There is a very informative web site with lots of links for all your travel
options in NZ. This is www.enzed.com/intrav.html
If you choose to drive yourself. Here are a few tips.
Driving in New Zealand
In the main you will you will find driving through New Zealand a pleasure. The
scenery is superb and the people friendly and courteous. New Zealand's roads are
uncongested and of good quality, although sometimes narrow and winding. The
majority of main roads are sealed, but back country roads are sometimes
We drive on the left hand side of the road. Maximum speed limits in towns and
cities is 50 km/h (30 mph) and on the open road 100 km/h (62 mph), unless signs
indicate alternative speeds. Speed cameras operate throughout New Zealand and
they start imposing fines if you are caught going over 10km/h above the posted
limit. On two-lane roads you should keep to the left unless overtaking another
vehicle. You cannot turn on a red stop light (although it is amazing how often
locals ignore this law...)
New Zealand operates an unusual right-of-way law at intersections. Essentially,
if you are turning left at any intersection you must give way to traffic coming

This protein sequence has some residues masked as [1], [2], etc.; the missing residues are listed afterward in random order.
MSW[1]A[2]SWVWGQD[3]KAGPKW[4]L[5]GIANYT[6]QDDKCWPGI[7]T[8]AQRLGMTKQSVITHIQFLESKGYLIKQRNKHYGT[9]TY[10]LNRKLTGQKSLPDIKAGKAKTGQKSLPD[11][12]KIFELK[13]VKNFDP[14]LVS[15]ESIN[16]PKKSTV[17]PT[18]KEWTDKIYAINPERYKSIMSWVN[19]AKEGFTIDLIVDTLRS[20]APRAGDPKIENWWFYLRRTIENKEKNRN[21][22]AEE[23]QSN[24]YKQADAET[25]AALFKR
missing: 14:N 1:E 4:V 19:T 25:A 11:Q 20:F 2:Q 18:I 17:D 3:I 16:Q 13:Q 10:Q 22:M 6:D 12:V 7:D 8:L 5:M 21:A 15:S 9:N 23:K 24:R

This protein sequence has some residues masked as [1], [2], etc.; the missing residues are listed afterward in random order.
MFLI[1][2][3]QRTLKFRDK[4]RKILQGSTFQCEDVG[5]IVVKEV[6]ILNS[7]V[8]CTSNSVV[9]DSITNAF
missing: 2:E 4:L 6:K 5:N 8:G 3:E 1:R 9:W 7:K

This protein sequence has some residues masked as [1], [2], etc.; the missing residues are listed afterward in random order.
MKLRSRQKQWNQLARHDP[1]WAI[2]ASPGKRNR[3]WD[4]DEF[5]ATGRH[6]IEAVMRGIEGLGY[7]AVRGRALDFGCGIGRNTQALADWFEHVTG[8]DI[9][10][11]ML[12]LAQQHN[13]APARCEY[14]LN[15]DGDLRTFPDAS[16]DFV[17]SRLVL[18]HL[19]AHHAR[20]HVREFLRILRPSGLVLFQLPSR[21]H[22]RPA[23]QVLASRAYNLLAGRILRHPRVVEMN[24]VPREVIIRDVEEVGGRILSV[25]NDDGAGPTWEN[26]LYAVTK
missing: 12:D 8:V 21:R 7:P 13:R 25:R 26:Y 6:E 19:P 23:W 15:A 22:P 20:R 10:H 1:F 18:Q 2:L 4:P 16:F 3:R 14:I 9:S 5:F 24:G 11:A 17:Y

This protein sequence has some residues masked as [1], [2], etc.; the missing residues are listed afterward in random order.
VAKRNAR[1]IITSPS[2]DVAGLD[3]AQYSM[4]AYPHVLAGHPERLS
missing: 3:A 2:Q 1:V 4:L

from the opposite direction that wants to turn into the same road as yourself.
Strict drink-driving laws apply, with random breath testing carried out at any
time. All insurance is invalid if drivers exceed the legal alcohol limit
(currently 0.8 gm alcohol per litre of blood, very roughly equivalent to two
cans of beer or two glasses of wine).
Seat belts must be worn by all occupants (including those in the rear seats of
the vehicle) at all times. All children under five years of age must use an
infant or child car seat - by law.
Petrol in New Zealand comes in 'super' and 'regular' unleaded grades and costs
between NZ$1.20 and NZ$1.35 per litre (about US$3.00/US gallon), and diesel
around NZ$0.75 per litre. Petrol stations are plentiful, but trading hours vary.
Most will accept major international credit cards.
Driving License/Minimum Driver's Age
All drivers must hold a current non-probationary drivers license (with an
English translation shown on the license) from their home country or an
international drivers permit.
All drivers must have held a non-probationary license in their country of
residence for a minimum of three years.